The seeds of the historic Taos Plaza were sown in the year 1796 when the King of Spain gave the Don Fernando de Taos Land Grant to 63 families in the Taos area. This land grant became the most important settlement in the area outside of the ancient Taos Pueblo two miles to the north. Homes were built in large quadrangles, offering a fortress-like structure to thwart unwanted attempts to enter the village. Sentries stationed at the corners of the fortified village kept vigil day and night, and a huge gate offered the only means of entry into and exit from the plaza. The enclosure served as a refuge for livestock at night, and merchants displayed their wares during trade fairs—much as they do today.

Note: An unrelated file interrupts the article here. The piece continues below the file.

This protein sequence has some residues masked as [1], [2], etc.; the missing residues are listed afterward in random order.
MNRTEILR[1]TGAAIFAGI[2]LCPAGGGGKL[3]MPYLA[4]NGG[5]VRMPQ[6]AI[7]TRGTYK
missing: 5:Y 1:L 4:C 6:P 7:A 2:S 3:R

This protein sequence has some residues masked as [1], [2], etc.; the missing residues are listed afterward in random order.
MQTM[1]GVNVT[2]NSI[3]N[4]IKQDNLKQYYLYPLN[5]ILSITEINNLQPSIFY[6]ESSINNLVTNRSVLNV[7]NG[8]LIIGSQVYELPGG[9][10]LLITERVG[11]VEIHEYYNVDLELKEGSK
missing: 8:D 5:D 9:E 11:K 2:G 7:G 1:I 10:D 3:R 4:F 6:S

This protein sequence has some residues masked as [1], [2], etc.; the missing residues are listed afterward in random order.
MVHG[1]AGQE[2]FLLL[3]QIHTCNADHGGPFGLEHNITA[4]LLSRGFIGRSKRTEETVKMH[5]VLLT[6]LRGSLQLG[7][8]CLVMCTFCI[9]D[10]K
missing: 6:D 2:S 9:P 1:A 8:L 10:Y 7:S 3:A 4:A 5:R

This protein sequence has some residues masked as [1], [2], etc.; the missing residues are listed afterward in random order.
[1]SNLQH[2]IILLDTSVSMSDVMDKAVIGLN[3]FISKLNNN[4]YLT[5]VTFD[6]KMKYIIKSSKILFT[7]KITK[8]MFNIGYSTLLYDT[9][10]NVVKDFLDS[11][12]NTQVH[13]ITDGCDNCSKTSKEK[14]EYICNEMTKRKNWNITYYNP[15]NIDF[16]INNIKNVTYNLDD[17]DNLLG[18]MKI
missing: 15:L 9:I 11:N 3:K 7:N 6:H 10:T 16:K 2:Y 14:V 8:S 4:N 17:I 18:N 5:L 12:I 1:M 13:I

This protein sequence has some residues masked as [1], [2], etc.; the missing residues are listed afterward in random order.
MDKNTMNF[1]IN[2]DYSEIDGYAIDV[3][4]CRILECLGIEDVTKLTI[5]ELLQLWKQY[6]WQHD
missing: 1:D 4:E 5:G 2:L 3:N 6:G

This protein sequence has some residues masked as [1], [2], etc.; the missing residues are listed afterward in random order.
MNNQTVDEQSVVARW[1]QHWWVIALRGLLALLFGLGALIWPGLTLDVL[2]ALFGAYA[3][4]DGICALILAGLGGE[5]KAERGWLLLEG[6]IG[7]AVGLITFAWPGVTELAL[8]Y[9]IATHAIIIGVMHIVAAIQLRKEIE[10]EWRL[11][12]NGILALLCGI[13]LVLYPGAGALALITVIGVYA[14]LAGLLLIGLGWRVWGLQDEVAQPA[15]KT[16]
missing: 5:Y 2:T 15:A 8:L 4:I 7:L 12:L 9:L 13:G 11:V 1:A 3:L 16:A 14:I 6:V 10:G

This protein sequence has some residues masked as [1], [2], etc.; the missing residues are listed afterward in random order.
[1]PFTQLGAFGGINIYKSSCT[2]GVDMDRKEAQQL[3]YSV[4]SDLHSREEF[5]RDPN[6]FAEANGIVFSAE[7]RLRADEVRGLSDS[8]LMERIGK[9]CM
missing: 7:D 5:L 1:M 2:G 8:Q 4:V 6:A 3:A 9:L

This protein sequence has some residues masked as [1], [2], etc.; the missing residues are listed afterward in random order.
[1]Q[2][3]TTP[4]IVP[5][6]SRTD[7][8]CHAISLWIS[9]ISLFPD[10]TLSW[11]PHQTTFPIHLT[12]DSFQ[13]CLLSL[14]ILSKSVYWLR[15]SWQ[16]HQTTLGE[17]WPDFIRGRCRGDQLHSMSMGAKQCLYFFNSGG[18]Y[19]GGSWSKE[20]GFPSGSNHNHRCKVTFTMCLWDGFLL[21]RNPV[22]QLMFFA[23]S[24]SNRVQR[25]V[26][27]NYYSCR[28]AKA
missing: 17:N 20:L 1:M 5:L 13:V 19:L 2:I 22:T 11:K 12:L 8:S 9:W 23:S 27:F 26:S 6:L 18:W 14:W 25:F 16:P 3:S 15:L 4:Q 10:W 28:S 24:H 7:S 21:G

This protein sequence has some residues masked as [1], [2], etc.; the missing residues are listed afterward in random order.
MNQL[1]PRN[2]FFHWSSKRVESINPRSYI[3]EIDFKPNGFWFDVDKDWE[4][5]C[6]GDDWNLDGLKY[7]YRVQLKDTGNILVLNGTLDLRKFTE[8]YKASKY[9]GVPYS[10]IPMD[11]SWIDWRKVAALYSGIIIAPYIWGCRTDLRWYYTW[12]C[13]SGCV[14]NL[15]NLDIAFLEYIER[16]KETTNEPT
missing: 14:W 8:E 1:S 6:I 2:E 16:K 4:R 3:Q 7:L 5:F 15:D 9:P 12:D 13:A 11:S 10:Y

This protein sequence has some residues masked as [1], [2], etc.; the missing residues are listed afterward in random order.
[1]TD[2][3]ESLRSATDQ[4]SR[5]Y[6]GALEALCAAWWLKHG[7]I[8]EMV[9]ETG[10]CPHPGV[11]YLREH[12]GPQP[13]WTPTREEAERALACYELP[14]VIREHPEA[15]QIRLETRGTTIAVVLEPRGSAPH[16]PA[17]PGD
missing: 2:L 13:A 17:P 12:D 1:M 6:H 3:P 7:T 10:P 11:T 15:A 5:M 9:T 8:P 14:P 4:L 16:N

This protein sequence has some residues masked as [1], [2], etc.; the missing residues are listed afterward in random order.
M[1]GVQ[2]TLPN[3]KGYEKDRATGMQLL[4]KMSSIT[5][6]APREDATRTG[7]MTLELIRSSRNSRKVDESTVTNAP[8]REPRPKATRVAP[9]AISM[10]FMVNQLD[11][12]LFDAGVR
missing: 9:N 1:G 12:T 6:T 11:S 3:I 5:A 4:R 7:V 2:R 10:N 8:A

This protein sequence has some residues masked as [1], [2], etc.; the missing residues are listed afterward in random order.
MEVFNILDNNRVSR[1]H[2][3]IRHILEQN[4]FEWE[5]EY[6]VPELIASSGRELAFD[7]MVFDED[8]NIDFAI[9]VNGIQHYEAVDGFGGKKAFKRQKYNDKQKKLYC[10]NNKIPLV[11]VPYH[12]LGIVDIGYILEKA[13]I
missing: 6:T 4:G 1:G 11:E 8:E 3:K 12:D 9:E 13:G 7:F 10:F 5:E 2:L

Over the years, many buildings on the plaza have been lost to fire—because the buildings are contiguous, a fire in one usually spreads to others. But new structures have come to replace the old; the character of the present buildings around the plaza dates from the 1930s.
Today, Taos Plaza is the center of the Taos Historic District where locals gather for live music and farmers markets and visitors stroll through shops and galleries, continuing centuries of living culture in the heart of Taos.